Make your lodging your gym
You walked all day yesterday, but you got up early in order to watch the news or eat breakfast in your room. As much as you know you should put on your workout clothes and hit the gym, the thought of looking presentable just doesn’t sound appealing. You aren’t alone. While you’re waiting for your bagel to toast or you’re listening to the weather report, you can take advantage of the floor space in your room to get in a quick workout.

  • Chair crunches – If you have a chair, you have a low-impact gym. Work your abs by sitting on the edge and pull your legs up or pump your legs as if you are riding a bicycle.
  • Do lunges – You’ll feel a lot less awkward doing them in the privacy of your room than out in public, too.
  • Calf raises – Do these anywhere, like while you are brushing your teeth, making oatmeal or waiting in line to get into the Louvre (for bonus exercise points).
Use what’s available at your accommodation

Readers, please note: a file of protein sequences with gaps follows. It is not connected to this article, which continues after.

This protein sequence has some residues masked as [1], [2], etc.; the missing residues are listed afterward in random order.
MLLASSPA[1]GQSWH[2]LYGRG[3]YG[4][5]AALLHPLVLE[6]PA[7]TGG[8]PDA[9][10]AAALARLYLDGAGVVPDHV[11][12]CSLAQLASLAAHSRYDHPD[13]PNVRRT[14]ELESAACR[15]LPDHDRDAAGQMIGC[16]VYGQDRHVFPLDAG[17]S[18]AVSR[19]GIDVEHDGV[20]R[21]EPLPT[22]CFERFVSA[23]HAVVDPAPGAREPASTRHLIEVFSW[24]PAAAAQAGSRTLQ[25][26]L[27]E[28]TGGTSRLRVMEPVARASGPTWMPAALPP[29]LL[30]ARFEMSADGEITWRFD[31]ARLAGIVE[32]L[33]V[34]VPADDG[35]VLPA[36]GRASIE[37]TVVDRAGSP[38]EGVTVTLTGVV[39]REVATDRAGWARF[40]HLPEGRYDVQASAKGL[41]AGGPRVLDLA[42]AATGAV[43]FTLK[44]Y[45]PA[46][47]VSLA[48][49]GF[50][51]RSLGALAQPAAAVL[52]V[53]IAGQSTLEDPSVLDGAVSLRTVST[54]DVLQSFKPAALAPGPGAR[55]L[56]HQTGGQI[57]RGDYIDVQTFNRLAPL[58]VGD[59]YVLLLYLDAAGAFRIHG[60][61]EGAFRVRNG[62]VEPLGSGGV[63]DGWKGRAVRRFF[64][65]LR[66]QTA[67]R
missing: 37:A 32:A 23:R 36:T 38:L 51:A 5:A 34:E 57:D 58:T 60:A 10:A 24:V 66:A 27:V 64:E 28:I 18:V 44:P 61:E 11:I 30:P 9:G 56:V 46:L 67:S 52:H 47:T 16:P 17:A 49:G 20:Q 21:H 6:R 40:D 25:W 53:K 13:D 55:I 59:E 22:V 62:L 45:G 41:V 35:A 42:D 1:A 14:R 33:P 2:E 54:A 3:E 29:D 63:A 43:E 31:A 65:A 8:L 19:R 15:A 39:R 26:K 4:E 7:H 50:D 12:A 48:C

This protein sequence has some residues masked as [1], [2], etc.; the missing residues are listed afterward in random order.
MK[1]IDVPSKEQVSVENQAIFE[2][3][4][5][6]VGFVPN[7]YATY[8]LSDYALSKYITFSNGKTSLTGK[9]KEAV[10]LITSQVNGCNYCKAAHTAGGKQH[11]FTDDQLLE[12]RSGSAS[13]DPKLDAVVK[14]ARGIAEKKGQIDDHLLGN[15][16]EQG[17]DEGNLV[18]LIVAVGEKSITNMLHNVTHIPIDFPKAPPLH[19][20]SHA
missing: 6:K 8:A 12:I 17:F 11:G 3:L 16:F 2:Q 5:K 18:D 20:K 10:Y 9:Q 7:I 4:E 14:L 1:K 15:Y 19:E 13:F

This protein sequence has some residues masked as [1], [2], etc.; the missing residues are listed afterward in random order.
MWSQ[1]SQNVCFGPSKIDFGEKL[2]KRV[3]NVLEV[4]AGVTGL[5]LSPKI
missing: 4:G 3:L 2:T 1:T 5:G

Your hotel or rental property might have some useful ways to help you work out. If the weather cooperates enough to be outside, then you’re in luck.

  • Go for a swim – Almost all hotels have a pool. Pack your swimsuit and you can get in some laps. If a fancy indoor pool is available, then you can swim if the weather is uncooperative.
  • Use the stairs – Walk or run up the stairs to your room and you’ll start to feel the burn. Generally, the stairwell is pretty private, so you also won’t be disturbing others if you are up early or late doing this.
  • Go for a run – Not close to a park or afraid to go out running in unfamiliar terrain? Strap on your running shoes and do laps around the hotel. Chances are it is surrounded by a parking lot and/or sidewalks that make it easy to get your strides in.